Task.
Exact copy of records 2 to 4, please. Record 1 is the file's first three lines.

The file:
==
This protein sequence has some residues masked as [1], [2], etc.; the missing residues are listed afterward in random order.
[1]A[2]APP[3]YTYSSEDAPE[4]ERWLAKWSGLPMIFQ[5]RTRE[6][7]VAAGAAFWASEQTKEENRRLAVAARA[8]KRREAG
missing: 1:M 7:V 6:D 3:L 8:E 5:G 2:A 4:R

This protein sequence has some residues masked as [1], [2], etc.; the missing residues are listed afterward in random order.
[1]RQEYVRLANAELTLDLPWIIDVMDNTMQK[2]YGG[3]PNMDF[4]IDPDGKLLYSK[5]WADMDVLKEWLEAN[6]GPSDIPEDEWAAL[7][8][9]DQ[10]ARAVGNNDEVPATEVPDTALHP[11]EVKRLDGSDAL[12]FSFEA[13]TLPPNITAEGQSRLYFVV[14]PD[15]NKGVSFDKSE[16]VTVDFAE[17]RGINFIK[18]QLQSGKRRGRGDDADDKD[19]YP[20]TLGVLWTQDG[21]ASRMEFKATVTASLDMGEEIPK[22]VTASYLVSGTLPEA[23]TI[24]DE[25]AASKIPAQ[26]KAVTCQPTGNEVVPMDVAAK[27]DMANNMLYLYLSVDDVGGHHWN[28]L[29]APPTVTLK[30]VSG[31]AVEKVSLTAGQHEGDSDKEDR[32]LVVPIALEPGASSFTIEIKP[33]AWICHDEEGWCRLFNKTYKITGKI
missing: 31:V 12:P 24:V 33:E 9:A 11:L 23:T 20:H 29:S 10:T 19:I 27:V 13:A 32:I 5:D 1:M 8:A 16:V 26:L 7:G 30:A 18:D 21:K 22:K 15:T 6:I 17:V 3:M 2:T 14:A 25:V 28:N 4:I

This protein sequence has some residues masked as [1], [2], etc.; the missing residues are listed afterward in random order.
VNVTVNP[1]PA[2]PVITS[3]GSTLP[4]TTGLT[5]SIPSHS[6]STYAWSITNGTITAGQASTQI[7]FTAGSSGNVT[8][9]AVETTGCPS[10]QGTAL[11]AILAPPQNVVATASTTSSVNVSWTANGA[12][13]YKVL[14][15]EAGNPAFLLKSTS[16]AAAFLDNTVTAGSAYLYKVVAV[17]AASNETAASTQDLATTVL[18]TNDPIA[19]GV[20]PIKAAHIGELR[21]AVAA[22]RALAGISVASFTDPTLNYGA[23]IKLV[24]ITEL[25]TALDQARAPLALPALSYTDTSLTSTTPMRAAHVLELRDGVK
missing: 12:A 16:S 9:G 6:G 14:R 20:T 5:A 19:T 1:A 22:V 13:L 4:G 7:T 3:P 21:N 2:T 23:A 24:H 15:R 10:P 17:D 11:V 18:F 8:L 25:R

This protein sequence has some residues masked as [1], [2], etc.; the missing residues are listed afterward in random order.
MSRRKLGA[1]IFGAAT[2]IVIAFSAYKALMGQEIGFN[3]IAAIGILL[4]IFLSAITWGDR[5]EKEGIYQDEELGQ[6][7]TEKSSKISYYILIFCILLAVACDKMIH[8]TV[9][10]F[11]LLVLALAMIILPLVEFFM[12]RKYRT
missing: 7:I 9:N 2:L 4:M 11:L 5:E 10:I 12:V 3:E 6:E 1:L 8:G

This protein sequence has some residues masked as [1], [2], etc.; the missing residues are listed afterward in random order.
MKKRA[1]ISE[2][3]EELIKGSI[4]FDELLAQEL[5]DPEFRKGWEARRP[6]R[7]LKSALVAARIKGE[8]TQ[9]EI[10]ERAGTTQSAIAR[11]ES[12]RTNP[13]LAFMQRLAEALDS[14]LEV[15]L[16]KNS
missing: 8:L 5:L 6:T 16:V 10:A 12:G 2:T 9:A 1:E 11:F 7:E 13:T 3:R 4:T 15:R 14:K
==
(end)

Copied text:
This protein sequence has some residues masked as [1], [2], etc.; the missing residues are listed afterward in random order.
[1]RQEYVRLANAELTLDLPWIIDVMDNTMQK[2]YGG[3]PNMDF[4]IDPDGKLLYSK[5]WADMDVLKEWLEAN[6]GPSDIPEDEWAAL[7][8][9]DQ[10]ARAVGNNDEVPATEVPDTALHP[11]EVKRLDGSDAL[12]FSFEA[13]TLPPNITAEGQSRLYFVV[14]PD[15]NKGVSFDKSE[16]VTVDFAE[17]RGINFIK[18]QLQSGKRRGRGDDADDKD[19]YP[20]TLGVLWTQDG[21]ASRMEFKATVTASLDMGEEIPK[22]VTASYLVSGTLPEA[23]TI[24]DE[25]AASKIPAQ[26]KAVTCQPTGNEVVPMDVAAK[27]DMANNMLYLYLSVDDVGGHHWN[28]L[29]APPTVTLK[30]VSG[31]AVEKVSLTAGQHEGDSDKEDR[32]LVVPIALEPGASSFTIEIKP[33]AWICHDEEGWCRLFNKTYKITGKI
missing: 31:V 12:P 24:V 33:E 9:A 11:L 23:T 20:H 29:S 10:T 19:I 27:V 13:A 32:I 5:D 1:M 8:A 16:V 26:L 7:G 30:A 18:D 21:K 22:K 15:T 6:I 17:V 3:M 2:T 14:A 25:V 28:N 4:I

This protein sequence has some residues masked as [1], [2], etc.; the missing residues are listed afterward in random order.
VNVTVNP[1]PA[2]PVITS[3]GSTLP[4]TTGLT[5]SIPSHS[6]STYAWSITNGTITAGQASTQI[7]FTAGSSGNVT[8][9]AVETTGCPS[10]QGTAL[11]AILAPPQNVVATASTTSSVNVSWTANGA[12][13]YKVL[14][15]EAGNPAFLLKSTS[16]AAAFLDNTVTAGSAYLYKVVAV[17]AASNETAASTQDLATTVL[18]TNDPIA[19]GV[20]PIKAAHIGELR[21]AVAA[22]RALAGISVASFTDPTLNYGA[23]IKLV[24]ITEL[25]TALDQARAPLALPALSYTDTSLTSTTPMRAAHVLELRDGVK
missing: 12:A 16:S 9:G 6:G 14:R 20:T 5:A 19:T 1:A 22:V 13:L 4:G 7:T 3:P 21:N 2:T 23:A 24:H 15:R 10:P 17:D 11:V 18:F 8:L 25:R

This protein sequence has some residues masked as [1], [2], etc.; the missing residues are listed afterward in random order.
MSRRKLGA[1]IFGAAT[2]IVIAFSAYKALMGQEIGFN[3]IAAIGILL[4]IFLSAITWGDR[5]EKEGIYQDEELGQ[6][7]TEKSSKISYYILIFCILLAVACDKMIH[8]TV[9][10]F[11]LLVLALAMIILPLVEFFM[12]RKYRT
missing: 7:I 9:N 2:L 4:M 11:L 5:E 10:I 12:V 3:E 6:E 1:L 8:G